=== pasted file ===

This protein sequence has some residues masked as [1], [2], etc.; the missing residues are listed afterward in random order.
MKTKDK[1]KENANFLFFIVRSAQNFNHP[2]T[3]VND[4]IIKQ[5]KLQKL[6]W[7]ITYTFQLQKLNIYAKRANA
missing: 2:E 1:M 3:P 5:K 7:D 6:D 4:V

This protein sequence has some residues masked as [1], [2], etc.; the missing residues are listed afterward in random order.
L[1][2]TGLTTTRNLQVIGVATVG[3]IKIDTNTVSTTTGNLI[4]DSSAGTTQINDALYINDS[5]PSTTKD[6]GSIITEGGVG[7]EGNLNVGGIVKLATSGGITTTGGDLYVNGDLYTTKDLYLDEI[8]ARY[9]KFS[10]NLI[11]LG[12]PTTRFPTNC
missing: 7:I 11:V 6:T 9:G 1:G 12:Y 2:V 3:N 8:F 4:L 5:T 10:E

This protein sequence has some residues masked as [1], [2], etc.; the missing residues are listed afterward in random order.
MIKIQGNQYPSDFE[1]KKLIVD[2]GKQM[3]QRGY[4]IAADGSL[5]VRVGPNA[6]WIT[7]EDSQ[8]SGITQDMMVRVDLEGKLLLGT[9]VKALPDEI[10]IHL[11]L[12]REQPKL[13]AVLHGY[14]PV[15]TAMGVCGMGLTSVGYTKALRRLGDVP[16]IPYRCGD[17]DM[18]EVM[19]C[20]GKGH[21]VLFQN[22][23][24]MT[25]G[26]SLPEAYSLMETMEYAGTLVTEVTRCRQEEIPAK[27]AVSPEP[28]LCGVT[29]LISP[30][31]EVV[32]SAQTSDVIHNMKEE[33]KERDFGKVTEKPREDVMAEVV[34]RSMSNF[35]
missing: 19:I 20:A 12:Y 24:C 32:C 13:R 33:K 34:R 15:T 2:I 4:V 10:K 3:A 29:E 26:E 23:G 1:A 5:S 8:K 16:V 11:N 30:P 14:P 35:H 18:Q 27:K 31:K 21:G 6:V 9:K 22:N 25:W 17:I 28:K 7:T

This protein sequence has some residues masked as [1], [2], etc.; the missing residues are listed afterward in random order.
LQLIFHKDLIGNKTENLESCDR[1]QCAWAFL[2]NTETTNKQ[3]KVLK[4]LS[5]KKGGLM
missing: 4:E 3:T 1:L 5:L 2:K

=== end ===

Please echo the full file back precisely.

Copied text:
This protein sequence has some residues masked as [1], [2], etc.; the missing residues are listed afterward in random order.
MKTKDK[1]KENANFLFFIVRSAQNFNHP[2]T[3]VND[4]IIKQ[5]KLQKL[6]W[7]ITYTFQLQKLNIYAKRANA
missing: 2:E 1:M 3:P 5:K 7:D 6:D 4:V

This protein sequence has some residues masked as [1], [2], etc.; the missing residues are listed afterward in random order.
L[1][2]TGLTTTRNLQVIGVATVG[3]IKIDTNTVSTTTGNLI[4]DSSAGTTQINDALYINDS[5]PSTTKD[6]GSIITEGGVG[7]EGNLNVGGIVKLATSGGITTTGGDLYVNGDLYTTKDLYLDEI[8]ARY[9]KFS[10]NLI[11]LG[12]PTTRFPTNC
missing: 7:I 11:V 6:T 9:G 1:G 12:Y 2:V 3:N 8:F 4:L 5:T 10:E

This protein sequence has some residues masked as [1], [2], etc.; the missing residues are listed afterward in random order.
MIKIQGNQYPSDFE[1]KKLIVD[2]GKQM[3]QRGY[4]IAADGSL[5]VRVGPNA[6]WIT[7]EDSQ[8]SGITQDMMVRVDLEGKLLLGT[9]VKALPDEI[10]IHL[11]L[12]REQPKL[13]AVLHGY[14]PV[15]TAMGVCGMGLTSVGYTKALRRLGDVP[16]IPYRCGD[17]DM[18]EVM[19]C[20]GKGH[21]VLFQN[22][23][24]MT[25]G[26]SLPEAYSLMETMEYAGTLVTEVTRCRQEEIPAK[27]AVSPEP[28]LCGVT[29]LISP[30][31]EVV[32]SAQTSDVIHNMKEE[33]KERDFGKVTEKPREDVMAEVV[34]RSMSNF[35]
missing: 19:I 20:A 12:Y 24:C 32:C 13:R 33:K 34:R 15:T 2:I 4:V 10:K 3:A 29:E 26:E 23:G 1:A 5:S 8:K 16:V 11:N 30:P 14:P 35:H 18:Q 27:K 31:K 21:G 6:V 9:K 22:N 25:W 17:I 28:K 7:T

This protein sequence has some residues masked as [1], [2], etc.; the missing residues are listed afterward in random order.
LQLIFHKDLIGNKTENLESCDR[1]QCAWAFL[2]NTETTNKQ[3]KVLK[4]LS[5]KKGGLM
missing: 4:E 3:T 1:L 5:L 2:K